Book Lover’s Ball

Let it snow, let it snow, let it snow…

Actually, the threatened winter storm started mildly (especially for those of us from the prairies where real winter lives), and held off until today. (It is snowing, but not at all bad as I type.) Nonetheless, the Royal York Hotel was booked up, as prudent partygoers chose to take a room and stay downtown rather than risking a tricky late night drive home.

The BLB is one of the great formal events of the year in Toronto, held in support of the Toronto Public Library system, which is, in fact, the busiest in the world. Tables are seriously expensive in a good cause, bought by corporations, banks, brokerages, businesses of one kind or another, with single seats going to … well, to book lovers who want to see authors in tuxedos and evening gowns. Here, just for the record, is one (1) ‘official photo’ proving that some of us can manage the dishevelled thing, even in a tux. My current theory is that dudes who consistently keep both tuxedo shirt wings under the bow tie are cheating with tape or velcro. Just sayin’…

There is a silent auction and cocktail reception beforehand, which is where you may actually get a chance to see people. The ballroom itself is huge, dark, and you are (mostly) at your tables, though people do wander in search of friends, or authors to talk to. Two of the sleek Penguin marketing mavens chased me down at mine, for example, to grin and repeat how obviously right they’d been to harass me into Twitter. Proof: the very first words of one of my table companions were, ‘I see you managed to get the bow tie on!’ (I had been joke-tweeting in the afternoon about my expected four hour wrestling bout with it.)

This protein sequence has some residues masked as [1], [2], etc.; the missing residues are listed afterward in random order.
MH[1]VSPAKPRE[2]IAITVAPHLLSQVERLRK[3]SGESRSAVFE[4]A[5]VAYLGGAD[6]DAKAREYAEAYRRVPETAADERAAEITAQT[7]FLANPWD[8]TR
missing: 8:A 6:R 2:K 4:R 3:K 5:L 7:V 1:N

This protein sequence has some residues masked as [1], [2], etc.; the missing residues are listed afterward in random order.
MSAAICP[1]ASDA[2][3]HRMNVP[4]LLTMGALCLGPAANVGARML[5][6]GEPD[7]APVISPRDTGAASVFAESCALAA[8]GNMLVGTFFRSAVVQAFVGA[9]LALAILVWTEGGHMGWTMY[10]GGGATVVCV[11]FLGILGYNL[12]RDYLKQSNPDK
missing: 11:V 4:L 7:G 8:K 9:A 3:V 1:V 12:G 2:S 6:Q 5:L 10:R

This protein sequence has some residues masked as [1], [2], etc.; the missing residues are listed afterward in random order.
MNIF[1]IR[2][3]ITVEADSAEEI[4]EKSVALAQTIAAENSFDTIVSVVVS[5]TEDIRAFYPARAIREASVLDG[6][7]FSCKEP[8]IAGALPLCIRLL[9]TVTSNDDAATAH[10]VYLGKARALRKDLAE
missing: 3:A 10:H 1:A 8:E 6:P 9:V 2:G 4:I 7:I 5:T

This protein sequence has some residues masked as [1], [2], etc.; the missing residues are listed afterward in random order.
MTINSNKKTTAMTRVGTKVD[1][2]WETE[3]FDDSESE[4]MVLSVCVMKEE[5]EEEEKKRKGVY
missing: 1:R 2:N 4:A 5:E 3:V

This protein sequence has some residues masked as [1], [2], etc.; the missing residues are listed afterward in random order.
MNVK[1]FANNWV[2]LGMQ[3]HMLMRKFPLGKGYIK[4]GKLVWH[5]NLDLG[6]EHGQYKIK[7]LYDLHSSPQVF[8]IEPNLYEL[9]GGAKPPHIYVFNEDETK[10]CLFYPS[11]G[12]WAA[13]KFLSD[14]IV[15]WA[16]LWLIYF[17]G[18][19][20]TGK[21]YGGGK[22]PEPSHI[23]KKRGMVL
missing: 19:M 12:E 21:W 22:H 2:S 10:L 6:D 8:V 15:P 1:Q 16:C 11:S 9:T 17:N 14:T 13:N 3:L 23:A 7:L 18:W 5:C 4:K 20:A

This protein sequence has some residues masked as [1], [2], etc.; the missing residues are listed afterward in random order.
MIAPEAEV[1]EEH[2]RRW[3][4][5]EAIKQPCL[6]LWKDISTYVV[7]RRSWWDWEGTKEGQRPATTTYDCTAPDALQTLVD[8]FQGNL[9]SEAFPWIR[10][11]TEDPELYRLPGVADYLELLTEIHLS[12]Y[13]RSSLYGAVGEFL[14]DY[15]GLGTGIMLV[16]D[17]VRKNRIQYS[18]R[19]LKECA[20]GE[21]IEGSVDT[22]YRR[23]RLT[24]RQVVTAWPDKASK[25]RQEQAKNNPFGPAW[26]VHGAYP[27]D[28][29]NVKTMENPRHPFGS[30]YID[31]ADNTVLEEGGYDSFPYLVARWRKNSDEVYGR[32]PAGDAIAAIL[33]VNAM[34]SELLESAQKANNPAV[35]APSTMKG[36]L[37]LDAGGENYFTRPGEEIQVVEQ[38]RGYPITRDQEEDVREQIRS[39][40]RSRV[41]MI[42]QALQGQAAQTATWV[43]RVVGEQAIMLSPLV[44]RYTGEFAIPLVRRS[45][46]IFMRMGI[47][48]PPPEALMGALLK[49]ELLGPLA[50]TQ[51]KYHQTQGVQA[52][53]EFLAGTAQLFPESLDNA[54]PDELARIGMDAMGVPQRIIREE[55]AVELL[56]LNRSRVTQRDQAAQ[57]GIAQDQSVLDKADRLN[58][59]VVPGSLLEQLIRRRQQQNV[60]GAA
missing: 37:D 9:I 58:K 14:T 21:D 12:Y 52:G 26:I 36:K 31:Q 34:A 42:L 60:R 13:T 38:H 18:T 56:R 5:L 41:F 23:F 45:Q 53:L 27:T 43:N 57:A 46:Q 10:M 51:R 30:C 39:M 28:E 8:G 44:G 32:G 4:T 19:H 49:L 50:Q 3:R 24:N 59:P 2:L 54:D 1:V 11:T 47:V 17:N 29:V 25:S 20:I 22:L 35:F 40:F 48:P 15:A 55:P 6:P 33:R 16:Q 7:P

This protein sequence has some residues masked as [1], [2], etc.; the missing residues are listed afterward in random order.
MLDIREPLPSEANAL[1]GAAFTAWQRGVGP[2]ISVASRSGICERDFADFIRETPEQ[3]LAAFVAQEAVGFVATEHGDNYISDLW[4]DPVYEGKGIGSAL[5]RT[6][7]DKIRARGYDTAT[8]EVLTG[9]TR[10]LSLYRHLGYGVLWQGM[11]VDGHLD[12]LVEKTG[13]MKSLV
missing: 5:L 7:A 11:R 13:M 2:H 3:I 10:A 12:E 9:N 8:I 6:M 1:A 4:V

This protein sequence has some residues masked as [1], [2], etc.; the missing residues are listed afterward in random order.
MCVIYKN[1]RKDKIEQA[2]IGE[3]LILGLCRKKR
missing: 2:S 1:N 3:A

My table was an outright win (though I have to say I have always enjoyed the people I’ve been with at these). I sat with execs from the construction company and the architectural firm that built the magnificent Toronto Reference Library where, by coincidence (or not?) we are launching River of Stars in April. I talked about how splendid the central Atrium is for such events, the architect just grinned. I told a funny story ( well, I think it is funny!) from the Calgary Authors’ Festival. One senior executive told a story about being in L.A. and their very young waitress in a restaurant, learning she was from Canada, asked him where to see the Northern Lights. He tried to make clear how big this country is, but finally said she should go to Winnipeg in February and might have a shot (in fact, she really needed to go much farther north for best chance). He did add, ‘It is cold. It is really, really cold.’ And she said, ‘I get it. Like, an extra sweater?’ After, one of his table-companions in L.A. turned to him and said, ‘You realize, you have just sent that young woman to her death?’